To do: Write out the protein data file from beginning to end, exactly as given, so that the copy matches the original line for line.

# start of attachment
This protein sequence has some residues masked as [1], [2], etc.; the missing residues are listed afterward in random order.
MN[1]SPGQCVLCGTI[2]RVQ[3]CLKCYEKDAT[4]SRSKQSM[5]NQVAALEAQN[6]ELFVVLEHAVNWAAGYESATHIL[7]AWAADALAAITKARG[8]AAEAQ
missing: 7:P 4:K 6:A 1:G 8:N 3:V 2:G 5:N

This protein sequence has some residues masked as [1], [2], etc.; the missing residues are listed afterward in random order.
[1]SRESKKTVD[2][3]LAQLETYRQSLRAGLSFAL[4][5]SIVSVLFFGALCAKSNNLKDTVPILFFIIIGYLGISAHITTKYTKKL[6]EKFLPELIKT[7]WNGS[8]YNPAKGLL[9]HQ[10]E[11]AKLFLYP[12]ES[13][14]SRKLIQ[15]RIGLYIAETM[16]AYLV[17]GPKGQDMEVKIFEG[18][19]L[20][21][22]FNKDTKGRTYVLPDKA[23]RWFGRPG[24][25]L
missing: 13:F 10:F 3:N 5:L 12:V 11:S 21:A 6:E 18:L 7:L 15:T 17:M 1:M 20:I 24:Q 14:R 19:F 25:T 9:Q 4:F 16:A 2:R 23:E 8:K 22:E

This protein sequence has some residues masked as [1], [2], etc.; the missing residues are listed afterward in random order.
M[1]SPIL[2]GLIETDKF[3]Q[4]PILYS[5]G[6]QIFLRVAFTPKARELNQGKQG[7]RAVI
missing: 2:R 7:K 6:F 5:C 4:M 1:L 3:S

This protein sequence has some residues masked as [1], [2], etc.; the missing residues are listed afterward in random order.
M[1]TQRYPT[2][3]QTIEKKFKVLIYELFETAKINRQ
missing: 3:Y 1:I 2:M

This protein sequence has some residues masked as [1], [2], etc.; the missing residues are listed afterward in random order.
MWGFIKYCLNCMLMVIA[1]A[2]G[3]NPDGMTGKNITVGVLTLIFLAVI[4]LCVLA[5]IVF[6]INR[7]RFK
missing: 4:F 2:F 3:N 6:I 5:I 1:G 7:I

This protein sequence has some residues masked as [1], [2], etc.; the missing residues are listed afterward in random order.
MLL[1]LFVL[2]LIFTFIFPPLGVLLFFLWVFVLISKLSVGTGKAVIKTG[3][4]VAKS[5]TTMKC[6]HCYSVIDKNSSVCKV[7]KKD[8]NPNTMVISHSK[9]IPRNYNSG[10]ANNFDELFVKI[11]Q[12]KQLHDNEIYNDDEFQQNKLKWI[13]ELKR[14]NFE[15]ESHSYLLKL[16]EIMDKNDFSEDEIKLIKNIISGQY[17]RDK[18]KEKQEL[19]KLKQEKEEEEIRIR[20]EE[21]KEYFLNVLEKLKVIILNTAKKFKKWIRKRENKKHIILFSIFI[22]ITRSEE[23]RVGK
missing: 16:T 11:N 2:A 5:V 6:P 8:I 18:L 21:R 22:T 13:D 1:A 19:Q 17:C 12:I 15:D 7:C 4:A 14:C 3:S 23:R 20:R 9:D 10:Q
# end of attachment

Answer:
This protein sequence has some residues masked as [1], [2], etc.; the missing residues are listed afterward in random order.
MN[1]SPGQCVLCGTI[2]RVQ[3]CLKCYEKDAT[4]SRSKQSM[5]NQVAALEAQN[6]ELFVVLEHAVNWAAGYESATHIL[7]AWAADALAAITKARG[8]AAEAQ
missing: 7:P 4:K 6:A 1:G 8:N 3:V 2:G 5:N

This protein sequence has some residues masked as [1], [2], etc.; the missing residues are listed afterward in random order.
[1]SRESKKTVD[2][3]LAQLETYRQSLRAGLSFAL[4][5]SIVSVLFFGALCAKSNNLKDTVPILFFIIIGYLGISAHITTKYTKKL[6]EKFLPELIKT[7]WNGS[8]YNPAKGLL[9]HQ[10]E[11]AKLFLYP[12]ES[13][14]SRKLIQ[15]RIGLYIAETM[16]AYLV[17]GPKGQDMEVKIFEG[18][19]L[20][21][22]FNKDTKGRTYVLPDKA[23]RWFGRPG[24][25]L
missing: 13:F 10:F 3:N 5:L 12:V 11:S 21:A 6:E 18:L 7:L 15:T 17:M 1:M 20:I 24:Q 14:R 19:F 25:T 9:Q 4:F 16:A 2:R 23:E 8:K 22:E

This protein sequence has some residues masked as [1], [2], etc.; the missing residues are listed afterward in random order.
M[1]SPIL[2]GLIETDKF[3]Q[4]PILYS[5]G[6]QIFLRVAFTPKARELNQGKQG[7]RAVI
missing: 2:R 7:K 6:F 5:C 4:M 1:L 3:S

This protein sequence has some residues masked as [1], [2], etc.; the missing residues are listed afterward in random order.
M[1]TQRYPT[2][3]QTIEKKFKVLIYELFETAKINRQ
missing: 3:Y 1:I 2:M

This protein sequence has some residues masked as [1], [2], etc.; the missing residues are listed afterward in random order.
MWGFIKYCLNCMLMVIA[1]A[2]G[3]NPDGMTGKNITVGVLTLIFLAVI[4]LCVLA[5]IVF[6]INR[7]RFK
missing: 4:F 2:F 3:N 6:I 5:I 1:G 7:I

This protein sequence has some residues masked as [1], [2], etc.; the missing residues are listed afterward in random order.
MLL[1]LFVL[2]LIFTFIFPPLGVLLFFLWVFVLISKLSVGTGKAVIKTG[3][4]VAKS[5]TTMKC[6]HCYSVIDKNSSVCKV[7]KKD[8]NPNTMVISHSK[9]IPRNYNSG[10]ANNFDELFVKI[11]Q[12]KQLHDNEIYNDDEFQQNKLKWI[13]ELKR[14]NFE[15]ESHSYLLKL[16]EIMDKNDFSEDEIKLIKNIISGQY[17]RDK[18]KEKQEL[19]KLKQEKEEEEIRIR[20]EE[21]KEYFLNVLEKLKVIILNTAKKFKKWIRKRENKKHIILFSIFI[22]ITRSEE[23]RVGK
missing: 16:T 11:N 2:A 5:V 6:P 8:I 18:L 21:R 22:T 13:D 1:A 19:Q 17:C 12:I 15:D 7:C 4:A 14:C 3:S 23:R 20:R 9:D 10:Q